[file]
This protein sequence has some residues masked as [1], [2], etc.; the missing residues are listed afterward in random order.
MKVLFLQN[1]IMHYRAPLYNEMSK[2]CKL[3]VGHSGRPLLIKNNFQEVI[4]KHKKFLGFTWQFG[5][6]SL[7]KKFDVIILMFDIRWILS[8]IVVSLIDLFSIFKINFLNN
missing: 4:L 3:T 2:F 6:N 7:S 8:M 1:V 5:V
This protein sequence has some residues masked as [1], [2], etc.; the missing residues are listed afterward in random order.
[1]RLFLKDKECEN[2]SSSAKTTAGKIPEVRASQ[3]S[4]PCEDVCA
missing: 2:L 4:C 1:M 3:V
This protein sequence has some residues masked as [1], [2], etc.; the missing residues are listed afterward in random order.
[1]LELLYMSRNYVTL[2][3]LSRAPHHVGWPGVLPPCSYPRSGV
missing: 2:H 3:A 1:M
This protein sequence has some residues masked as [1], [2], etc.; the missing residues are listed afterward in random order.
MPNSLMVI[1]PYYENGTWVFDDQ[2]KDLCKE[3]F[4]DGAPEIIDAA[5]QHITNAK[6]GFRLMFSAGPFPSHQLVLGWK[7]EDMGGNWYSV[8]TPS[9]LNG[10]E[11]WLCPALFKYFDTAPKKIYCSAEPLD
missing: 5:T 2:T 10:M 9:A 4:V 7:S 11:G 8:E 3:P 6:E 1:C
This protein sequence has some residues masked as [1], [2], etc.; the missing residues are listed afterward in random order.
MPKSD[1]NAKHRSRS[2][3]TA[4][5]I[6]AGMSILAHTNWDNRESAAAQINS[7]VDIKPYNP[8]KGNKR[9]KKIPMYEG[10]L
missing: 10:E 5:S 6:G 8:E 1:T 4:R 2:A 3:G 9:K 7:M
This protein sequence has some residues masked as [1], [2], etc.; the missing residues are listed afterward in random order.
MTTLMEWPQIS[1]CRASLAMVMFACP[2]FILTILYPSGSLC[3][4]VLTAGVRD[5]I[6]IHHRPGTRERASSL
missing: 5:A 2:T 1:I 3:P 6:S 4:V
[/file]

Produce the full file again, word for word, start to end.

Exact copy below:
This protein sequence has some residues masked as [1], [2], etc.; the missing residues are listed afterward in random order.
MKVLFLQN[1]IMHYRAPLYNEMSK[2]CKL[3]VGHSGRPLLIKNNFQEVI[4]KHKKFLGFTWQFG[5][6]SL[7]KKFDVIILMFDIRWILS[8]IVVSLIDLFSIFKINFLNN
missing: 4:L 3:T 2:F 6:N 7:S 8:M 1:V 5:V
This protein sequence has some residues masked as [1], [2], etc.; the missing residues are listed afterward in random order.
[1]RLFLKDKECEN[2]SSSAKTTAGKIPEVRASQ[3]S[4]PCEDVCA
missing: 2:L 4:C 1:M 3:V
This protein sequence has some residues masked as [1], [2], etc.; the missing residues are listed afterward in random order.
[1]LELLYMSRNYVTL[2][3]LSRAPHHVGWPGVLPPCSYPRSGV
missing: 2:H 3:A 1:M
This protein sequence has some residues masked as [1], [2], etc.; the missing residues are listed afterward in random order.
MPNSLMVI[1]PYYENGTWVFDDQ[2]KDLCKE[3]F[4]DGAPEIIDAA[5]QHITNAK[6]GFRLMFSAGPFPSHQLVLGWK[7]EDMGGNWYSV[8]TPS[9]LNG[10]E[11]WLCPALFKYFDTAPKKIYCSAEPLD
missing: 5:T 2:T 10:M 9:A 4:V 7:S 11:G 8:E 3:P 6:E 1:C
This protein sequence has some residues masked as [1], [2], etc.; the missing residues are listed afterward in random order.
MPKSD[1]NAKHRSRS[2][3]TA[4][5]I[6]AGMSILAHTNWDNRESAAAQINS[7]VDIKPYNP[8]KGNKR[9]KKIPMYEG[10]L
missing: 10:E 5:S 6:G 8:E 1:T 4:R 2:A 3:G 9:K 7:M
This protein sequence has some residues masked as [1], [2], etc.; the missing residues are listed afterward in random order.
MTTLMEWPQIS[1]CRASLAMVMFACP[2]FILTILYPSGSLC[3][4]VLTAGVRD[5]I[6]IHHRPGTRERASSL
missing: 5:A 2:T 1:I 3:P 6:S 4:V